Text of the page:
Mozambique has the eighth highest HIV prevalence in the world. In June 2013 the country launched a task-shifting (TS) initiative for the administration of antiretroviral therapy (ART) to under-5 HIV-positive children, to be carried out not only by doctors working in HIV outpatient services but also nurses trained in mother and child care.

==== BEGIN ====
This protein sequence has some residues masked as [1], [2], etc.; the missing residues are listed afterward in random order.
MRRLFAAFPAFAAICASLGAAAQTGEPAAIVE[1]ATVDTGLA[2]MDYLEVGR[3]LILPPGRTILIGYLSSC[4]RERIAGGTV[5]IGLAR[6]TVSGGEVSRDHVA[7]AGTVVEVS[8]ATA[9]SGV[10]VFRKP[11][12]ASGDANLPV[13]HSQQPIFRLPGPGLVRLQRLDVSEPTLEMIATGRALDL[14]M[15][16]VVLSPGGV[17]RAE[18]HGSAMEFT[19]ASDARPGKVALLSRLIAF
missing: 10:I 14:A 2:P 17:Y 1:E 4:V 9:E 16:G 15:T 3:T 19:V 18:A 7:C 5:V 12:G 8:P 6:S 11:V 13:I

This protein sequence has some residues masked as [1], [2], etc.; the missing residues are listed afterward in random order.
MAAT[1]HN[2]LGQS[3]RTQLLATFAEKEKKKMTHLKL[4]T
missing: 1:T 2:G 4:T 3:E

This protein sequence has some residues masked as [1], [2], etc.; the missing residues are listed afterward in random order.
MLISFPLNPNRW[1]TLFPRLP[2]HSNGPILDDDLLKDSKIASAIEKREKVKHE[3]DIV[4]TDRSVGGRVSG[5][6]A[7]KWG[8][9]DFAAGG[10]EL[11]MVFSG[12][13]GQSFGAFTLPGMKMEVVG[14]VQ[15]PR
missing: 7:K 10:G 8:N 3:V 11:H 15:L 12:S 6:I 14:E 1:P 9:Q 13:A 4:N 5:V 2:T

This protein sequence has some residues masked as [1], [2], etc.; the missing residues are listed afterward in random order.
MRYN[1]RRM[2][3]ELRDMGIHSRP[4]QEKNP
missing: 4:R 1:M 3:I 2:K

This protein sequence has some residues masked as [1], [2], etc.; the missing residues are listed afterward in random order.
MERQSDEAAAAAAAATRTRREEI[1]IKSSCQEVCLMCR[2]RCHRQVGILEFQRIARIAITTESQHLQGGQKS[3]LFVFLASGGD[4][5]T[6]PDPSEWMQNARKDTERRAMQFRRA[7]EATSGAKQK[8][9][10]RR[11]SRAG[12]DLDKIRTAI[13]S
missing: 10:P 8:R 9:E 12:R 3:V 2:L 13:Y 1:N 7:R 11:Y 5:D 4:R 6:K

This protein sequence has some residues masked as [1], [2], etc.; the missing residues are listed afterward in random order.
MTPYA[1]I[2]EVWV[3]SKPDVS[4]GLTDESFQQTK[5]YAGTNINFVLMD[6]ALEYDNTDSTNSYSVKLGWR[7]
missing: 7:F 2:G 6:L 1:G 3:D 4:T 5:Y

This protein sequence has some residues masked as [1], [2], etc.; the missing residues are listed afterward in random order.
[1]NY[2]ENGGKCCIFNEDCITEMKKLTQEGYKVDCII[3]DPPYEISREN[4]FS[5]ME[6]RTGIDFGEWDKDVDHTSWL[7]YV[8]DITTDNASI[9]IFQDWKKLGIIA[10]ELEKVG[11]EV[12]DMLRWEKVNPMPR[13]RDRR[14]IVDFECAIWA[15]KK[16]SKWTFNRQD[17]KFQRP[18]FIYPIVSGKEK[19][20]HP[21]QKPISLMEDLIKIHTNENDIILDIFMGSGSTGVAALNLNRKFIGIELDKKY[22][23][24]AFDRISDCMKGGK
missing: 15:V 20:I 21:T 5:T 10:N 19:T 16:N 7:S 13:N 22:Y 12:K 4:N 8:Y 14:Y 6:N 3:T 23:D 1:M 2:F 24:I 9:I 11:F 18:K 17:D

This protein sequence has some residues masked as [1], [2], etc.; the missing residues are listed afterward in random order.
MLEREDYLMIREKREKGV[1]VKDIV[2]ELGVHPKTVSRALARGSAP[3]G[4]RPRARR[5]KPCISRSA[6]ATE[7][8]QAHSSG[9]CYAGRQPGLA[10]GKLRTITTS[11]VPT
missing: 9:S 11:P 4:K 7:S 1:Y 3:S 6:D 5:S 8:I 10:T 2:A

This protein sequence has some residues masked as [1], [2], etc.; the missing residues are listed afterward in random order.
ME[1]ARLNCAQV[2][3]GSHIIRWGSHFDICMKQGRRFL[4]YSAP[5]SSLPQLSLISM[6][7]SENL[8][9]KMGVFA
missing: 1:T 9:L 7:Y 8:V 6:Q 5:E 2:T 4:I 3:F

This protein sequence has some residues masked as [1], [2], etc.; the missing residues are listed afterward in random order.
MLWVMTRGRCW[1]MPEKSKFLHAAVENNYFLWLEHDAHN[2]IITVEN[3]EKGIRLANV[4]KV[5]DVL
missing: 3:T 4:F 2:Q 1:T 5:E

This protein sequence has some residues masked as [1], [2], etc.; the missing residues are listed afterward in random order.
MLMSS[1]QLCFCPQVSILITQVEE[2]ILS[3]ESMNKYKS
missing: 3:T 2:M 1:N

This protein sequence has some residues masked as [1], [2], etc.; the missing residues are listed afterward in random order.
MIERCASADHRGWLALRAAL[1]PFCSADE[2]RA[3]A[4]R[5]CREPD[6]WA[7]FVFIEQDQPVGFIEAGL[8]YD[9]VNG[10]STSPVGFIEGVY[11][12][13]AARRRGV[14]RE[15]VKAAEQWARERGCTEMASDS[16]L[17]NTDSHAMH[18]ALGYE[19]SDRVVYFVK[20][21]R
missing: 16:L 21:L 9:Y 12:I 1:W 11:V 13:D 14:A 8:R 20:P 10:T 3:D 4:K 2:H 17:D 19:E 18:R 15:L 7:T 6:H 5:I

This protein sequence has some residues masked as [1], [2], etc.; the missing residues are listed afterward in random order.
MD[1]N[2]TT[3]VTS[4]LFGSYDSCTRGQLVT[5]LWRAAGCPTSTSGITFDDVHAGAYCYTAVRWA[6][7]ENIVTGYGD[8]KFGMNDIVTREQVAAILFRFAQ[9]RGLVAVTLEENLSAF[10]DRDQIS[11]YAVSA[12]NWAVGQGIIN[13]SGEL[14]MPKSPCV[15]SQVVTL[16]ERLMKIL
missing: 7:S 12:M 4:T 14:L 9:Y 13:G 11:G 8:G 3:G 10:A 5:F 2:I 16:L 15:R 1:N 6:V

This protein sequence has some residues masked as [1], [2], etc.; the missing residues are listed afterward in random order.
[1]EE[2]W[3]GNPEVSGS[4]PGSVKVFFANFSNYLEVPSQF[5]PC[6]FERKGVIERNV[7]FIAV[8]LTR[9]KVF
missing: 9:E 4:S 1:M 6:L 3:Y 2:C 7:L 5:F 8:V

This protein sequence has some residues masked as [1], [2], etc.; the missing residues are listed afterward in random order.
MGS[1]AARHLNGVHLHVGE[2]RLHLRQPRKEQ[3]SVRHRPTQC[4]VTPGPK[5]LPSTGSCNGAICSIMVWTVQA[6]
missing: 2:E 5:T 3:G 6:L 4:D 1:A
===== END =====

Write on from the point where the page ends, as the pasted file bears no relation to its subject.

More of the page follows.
This study, which involved 588 HIV-infected children, 330 of whom were part of the post-intervention phase, sought to evaluate the effectiveness or lack thereof of the TS.

While we found an increase in regular nutritional visits and preventive therapy with isoniazid for children following the shift of activities to mother and child care-focused centers, no clear benefits were seen in terms of ART initiation and maintenance in the young HIV-infected patients.